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Explaining aspects of copyright to be aware of when studying, lecturing or undertaking research. Please note that information on these pages is for guidance only: it does not constitute formal legal advice.


Copyright-related hints for having articles, books and other material published

  • Check publishers' Open Access and Archiving policies: use the Sherpa/Romeo tool to check this. These may affect how easily you can share the paper after publication, without having problems with copyright.
  • Check the publishers' contracts or agreements carefully to make sure you don't agree to anything you don't want to. Often these can be viewed on the publishers' websites. Sometimes they are online agreements, accessed by a link in an email. For example, they may ask you to
    • transfer copyright to the publisher, or
    • agree to a licence that restricts unnecessarily what you can do with the paper after publication

Sometimes publishers may agree to amend the contract in certain ways if you ask them.

  • Online repositories such as, ResearchGate and SSRN: these may be useful for networking and collaboration. However, please note:
    • these are not managed in the same way that an institutional repository such as City Research Online is, which means that embargos, copyright compliance, and other details are not checked (although SSRN does check that the paper is a part of the scholarly discourse in its subject area).
    • they are also not compliant with the Research Excellence Framework (REF).
    • SSRN is now owned by Elsevier, who have imposed stringent conditions on what is posted there. For example, they are claiming a non-exclusive licence on anything that is not already published. See the SSRN terms of use for more information.
    • please do not put pdfs downloaded from electronic resources on these sites - normally this will breach the terms and conditions that we agree with suppliers. It may be possible to use either the preprint or postprint (depending on what the publisher allows).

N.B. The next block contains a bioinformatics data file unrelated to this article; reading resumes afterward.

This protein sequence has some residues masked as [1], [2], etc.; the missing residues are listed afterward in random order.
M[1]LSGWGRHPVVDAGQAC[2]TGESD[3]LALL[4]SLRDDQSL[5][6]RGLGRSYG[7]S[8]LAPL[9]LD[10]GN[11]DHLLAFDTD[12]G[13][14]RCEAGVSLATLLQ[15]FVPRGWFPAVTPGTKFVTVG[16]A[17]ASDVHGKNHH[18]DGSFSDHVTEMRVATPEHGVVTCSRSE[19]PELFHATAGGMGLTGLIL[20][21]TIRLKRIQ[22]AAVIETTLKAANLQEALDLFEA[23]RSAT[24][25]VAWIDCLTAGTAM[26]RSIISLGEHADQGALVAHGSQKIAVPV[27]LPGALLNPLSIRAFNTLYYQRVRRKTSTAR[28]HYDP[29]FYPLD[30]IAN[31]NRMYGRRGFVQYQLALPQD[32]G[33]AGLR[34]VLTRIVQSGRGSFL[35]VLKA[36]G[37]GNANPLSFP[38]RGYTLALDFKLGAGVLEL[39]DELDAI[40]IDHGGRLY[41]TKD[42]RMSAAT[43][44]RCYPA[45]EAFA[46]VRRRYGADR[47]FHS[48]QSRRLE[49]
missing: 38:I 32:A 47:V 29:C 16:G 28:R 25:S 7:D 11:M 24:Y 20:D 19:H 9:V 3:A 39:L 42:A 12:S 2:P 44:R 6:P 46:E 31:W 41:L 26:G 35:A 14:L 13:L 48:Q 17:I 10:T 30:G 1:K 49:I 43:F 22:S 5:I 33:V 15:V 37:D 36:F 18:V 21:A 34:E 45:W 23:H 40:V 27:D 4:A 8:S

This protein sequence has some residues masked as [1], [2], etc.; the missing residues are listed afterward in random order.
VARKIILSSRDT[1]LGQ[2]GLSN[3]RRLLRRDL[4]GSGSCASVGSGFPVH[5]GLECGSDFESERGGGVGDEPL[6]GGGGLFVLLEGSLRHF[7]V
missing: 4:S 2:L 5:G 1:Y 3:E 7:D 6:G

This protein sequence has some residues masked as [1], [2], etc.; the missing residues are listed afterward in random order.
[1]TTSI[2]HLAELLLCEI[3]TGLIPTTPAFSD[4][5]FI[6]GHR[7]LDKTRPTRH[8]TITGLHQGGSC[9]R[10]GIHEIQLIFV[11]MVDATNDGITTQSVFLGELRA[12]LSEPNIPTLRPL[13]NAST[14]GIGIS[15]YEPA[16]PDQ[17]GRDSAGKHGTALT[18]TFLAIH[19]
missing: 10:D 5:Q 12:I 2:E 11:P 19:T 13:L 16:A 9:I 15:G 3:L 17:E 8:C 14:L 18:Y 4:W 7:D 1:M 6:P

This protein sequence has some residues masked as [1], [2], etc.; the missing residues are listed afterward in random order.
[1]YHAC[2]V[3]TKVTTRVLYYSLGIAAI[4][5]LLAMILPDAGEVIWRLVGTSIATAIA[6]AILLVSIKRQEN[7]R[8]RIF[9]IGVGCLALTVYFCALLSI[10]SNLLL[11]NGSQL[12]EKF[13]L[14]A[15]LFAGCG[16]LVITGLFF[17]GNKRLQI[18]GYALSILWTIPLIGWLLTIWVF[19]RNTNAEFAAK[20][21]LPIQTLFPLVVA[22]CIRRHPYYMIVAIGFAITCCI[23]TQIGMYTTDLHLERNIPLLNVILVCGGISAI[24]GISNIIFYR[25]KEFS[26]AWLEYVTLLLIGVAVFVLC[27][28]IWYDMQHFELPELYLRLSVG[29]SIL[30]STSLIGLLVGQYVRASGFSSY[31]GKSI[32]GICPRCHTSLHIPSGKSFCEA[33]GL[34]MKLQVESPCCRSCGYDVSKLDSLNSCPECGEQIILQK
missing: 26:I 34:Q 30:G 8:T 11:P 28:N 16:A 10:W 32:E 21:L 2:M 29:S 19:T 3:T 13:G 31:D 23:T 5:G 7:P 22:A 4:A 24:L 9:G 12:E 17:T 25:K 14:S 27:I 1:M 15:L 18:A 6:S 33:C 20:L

• Preprints: it is now common practice to share early drafts of papers online, particularly in certain disciplines. However, it may be wise to be aware if your intended journal has a policy relating to sharing early drafts - if very similar to the submitted version it may be regarded as prior publication.
  • Sharing papers online after publication:
    • Permission from the publisher may be necessary, unless the article is published with a Creative Commons or other open licence.
    • You may not be able to use the final published version, but it may be possible to use either the preprint or postprint (depending on what the publisher allows).
    • Please do not use pdfs downloaded from electronic resources - normally this will breach the terms and conditions that we agree with suppliers.
    • Check that co-authors are happy for the paper to be re-posted or re-published.
    • Use of papers for teaching by authors is often permitted (so these may be put on Moodle).

Text and Data Mining

Making copies for text and data mining is now permitted by copyright legislation, subject to certain conditions:

  • You must have lawful access to the data you wish to mine (i.e., you must own a copy personally or City Library must own a copy)
  • You must acknowledge the source if possible
  • You must not pass on any copies made to anyone who does not have lawful access
  • Nothing in any licence or contract can override the right to make copies for this purpose
  • You must not circumvent any DRM measures applied by the owner of the data.

If you wish to text or data mine from a subscription resource made available by Library Services, please contact the e-access team  and your Subject Librarian in the first instance, as it is important that we are aware of this type of usage of our resources.

Generally we have found that publishers are supportive of text and data mining of their resources, especially if they are notified in advance.